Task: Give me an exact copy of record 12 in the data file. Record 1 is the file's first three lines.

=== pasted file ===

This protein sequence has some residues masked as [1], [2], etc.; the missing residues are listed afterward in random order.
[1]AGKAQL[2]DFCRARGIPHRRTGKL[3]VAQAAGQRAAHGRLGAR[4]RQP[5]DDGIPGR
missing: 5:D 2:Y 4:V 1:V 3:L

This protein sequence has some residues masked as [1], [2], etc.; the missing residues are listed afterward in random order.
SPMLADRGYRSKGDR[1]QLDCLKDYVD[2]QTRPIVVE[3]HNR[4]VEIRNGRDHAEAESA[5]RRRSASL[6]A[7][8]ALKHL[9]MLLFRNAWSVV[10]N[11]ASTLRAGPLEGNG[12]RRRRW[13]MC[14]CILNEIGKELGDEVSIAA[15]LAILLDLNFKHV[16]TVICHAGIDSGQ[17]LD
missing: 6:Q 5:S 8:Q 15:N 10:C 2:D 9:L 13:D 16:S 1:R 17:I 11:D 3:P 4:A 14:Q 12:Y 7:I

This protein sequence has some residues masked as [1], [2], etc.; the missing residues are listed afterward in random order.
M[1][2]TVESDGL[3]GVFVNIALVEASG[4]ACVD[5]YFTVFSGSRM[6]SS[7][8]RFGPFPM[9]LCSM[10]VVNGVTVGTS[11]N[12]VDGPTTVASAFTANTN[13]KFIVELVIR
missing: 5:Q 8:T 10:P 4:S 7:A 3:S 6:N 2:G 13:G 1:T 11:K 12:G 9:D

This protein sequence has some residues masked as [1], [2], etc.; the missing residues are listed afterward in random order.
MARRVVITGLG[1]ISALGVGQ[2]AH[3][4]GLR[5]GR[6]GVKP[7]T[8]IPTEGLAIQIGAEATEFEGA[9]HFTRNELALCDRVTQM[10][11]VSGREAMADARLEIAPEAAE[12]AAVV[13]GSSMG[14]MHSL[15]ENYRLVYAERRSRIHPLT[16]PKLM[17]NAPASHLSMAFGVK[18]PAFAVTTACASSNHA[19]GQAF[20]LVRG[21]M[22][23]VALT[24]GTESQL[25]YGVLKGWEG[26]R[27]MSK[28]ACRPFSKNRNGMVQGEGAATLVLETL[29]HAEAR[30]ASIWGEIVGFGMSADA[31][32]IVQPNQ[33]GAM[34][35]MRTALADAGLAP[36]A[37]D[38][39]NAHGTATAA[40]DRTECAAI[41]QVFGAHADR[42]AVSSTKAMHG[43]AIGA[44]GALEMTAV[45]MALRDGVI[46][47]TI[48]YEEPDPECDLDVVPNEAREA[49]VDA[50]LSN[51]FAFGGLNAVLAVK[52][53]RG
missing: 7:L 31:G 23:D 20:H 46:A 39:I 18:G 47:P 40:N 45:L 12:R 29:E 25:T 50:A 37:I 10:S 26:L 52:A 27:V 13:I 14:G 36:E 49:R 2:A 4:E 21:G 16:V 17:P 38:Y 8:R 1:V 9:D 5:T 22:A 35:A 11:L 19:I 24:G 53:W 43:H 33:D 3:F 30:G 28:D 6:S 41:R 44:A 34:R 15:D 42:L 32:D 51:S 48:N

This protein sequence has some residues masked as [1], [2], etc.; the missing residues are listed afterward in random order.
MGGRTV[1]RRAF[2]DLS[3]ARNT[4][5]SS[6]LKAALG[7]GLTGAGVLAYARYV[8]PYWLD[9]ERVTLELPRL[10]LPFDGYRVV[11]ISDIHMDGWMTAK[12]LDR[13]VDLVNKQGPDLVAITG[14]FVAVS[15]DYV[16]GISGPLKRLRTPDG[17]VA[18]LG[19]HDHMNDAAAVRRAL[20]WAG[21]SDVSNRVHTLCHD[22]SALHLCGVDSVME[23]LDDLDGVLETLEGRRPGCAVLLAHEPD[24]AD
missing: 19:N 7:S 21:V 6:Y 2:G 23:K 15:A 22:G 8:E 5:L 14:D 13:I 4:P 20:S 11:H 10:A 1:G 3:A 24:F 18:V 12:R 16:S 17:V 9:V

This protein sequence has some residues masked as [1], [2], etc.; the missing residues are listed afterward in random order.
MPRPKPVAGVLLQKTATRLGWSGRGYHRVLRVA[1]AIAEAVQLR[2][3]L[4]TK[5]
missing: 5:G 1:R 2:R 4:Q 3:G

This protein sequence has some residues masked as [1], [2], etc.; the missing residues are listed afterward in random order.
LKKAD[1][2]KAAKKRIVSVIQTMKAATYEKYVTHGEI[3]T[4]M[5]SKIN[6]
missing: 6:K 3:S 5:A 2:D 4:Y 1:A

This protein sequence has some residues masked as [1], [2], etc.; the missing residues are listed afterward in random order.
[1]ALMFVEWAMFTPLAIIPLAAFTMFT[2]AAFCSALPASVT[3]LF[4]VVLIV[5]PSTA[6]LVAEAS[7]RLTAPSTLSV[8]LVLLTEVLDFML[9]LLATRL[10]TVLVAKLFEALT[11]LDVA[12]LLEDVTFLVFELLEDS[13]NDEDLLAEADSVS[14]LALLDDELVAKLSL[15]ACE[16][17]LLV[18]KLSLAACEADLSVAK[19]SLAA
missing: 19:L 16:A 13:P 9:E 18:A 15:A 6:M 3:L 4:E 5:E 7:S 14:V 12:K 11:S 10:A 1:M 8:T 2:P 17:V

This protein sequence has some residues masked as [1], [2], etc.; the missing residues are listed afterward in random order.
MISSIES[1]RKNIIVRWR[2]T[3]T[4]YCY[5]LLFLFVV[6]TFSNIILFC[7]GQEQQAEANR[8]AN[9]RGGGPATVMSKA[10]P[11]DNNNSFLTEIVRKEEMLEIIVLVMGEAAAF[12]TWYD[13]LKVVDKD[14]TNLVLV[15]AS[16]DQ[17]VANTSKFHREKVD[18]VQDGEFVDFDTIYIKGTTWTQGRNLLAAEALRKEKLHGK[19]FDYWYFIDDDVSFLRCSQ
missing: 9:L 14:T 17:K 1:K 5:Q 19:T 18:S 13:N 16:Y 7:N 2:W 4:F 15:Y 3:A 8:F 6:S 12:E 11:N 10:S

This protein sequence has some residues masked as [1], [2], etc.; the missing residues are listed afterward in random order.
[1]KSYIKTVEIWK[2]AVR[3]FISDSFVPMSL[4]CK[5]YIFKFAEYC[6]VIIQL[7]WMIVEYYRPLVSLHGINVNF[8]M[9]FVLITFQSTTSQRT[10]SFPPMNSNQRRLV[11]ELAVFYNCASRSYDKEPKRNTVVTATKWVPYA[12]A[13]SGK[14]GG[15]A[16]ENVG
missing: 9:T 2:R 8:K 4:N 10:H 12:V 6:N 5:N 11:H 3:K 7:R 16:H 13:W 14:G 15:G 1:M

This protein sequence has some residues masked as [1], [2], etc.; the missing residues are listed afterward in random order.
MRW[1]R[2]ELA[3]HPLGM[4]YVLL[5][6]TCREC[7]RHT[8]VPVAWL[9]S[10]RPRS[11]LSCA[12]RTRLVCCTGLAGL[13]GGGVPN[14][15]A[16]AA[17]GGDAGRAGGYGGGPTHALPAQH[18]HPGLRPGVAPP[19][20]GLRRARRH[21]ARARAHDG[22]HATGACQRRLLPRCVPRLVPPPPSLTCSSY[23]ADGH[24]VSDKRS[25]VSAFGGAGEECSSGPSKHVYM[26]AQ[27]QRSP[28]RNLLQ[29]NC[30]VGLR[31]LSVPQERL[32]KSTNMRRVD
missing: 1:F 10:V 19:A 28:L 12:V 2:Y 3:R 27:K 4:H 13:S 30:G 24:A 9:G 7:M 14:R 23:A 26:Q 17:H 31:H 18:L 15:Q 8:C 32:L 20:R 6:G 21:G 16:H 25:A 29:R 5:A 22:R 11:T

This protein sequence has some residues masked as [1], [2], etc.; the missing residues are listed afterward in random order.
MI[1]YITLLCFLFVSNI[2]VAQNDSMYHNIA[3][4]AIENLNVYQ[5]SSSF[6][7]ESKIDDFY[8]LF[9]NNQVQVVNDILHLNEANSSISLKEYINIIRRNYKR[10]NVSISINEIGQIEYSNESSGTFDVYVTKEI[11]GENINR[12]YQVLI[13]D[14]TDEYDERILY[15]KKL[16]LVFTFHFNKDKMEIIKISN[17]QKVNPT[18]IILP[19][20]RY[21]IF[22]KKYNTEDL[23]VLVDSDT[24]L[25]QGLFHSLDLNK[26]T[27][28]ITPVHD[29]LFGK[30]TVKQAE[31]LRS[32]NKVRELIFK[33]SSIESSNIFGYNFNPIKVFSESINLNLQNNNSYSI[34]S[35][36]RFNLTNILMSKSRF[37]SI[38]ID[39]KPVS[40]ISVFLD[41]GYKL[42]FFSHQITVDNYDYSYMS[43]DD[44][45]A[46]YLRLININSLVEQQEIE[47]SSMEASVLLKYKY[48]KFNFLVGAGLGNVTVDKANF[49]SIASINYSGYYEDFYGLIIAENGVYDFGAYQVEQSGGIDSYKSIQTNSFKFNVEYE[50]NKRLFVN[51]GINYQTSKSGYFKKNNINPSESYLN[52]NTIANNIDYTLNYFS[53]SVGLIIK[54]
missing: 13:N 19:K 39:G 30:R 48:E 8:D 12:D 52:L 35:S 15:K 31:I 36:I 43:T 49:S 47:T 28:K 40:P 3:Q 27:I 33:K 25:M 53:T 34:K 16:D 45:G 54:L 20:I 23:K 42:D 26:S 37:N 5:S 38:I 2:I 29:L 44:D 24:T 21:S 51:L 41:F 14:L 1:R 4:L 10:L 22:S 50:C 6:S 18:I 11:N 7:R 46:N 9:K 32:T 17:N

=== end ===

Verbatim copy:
This protein sequence has some residues masked as [1], [2], etc.; the missing residues are listed afterward in random order.
MI[1]YITLLCFLFVSNI[2]VAQNDSMYHNIA[3][4]AIENLNVYQ[5]SSSF[6][7]ESKIDDFY[8]LF[9]NNQVQVVNDILHLNEANSSISLKEYINIIRRNYKR[10]NVSISINEIGQIEYSNESSGTFDVYVTKEI[11]GENINR[12]YQVLI[13]D[14]TDEYDERILY[15]KKL[16]LVFTFHFNKDKMEIIKISN[17]QKVNPT[18]IILP[19][20]RY[21]IF[22]KKYNTEDL[23]VLVDSDT[24]L[25]QGLFHSLDLNK[26]T[27][28]ITPVHD[29]LFGK[30]TVKQAE[31]LRS[32]NKVRELIFK[33]SSIESSNIFGYNFNPIKVFSESINLNLQNNNSYSI[34]S[35][36]RFNLTNILMSKSRF[37]SI[38]ID[39]KPVS[40]ISVFLD[41]GYKL[42]FFSHQITVDNYDYSYMS[43]DD[44][45]A[46]YLRLININSLVEQQEIE[47]SSMEASVLLKYKY[48]KFNFLVGAGLGNVTVDKANF[49]SIASINYSGYYEDFYGLIIAENGVYDFGAYQVEQSGGIDSYKSIQTNSFKFNVEYE[50]NKRLFVN[51]GINYQTSKSGYFKKNNINPSESYLN[52]NTIANNIDYTLNYFS[53]SVGLIIK[54]
missing: 13:N 19:K 39:G 30:R 48:E 8:D 12:D 52:L 35:S 15:K 31:I 36:I 43:T 49:S 47:T 28:K 40:P 3:Q 27:I 33:K 25:M 53:T 34:K 16:D 45:G 54:L 20:I 23:K 42:D 26:S 37:N 5:S 38:I 2:I 29:L 44:D 24:T 21:S 51:L 41:F 14:L 1:R 4:L 10:L 22:S 50:C 6:S 18:I 11:N 7:R 46:N 9:K 32:T 17:N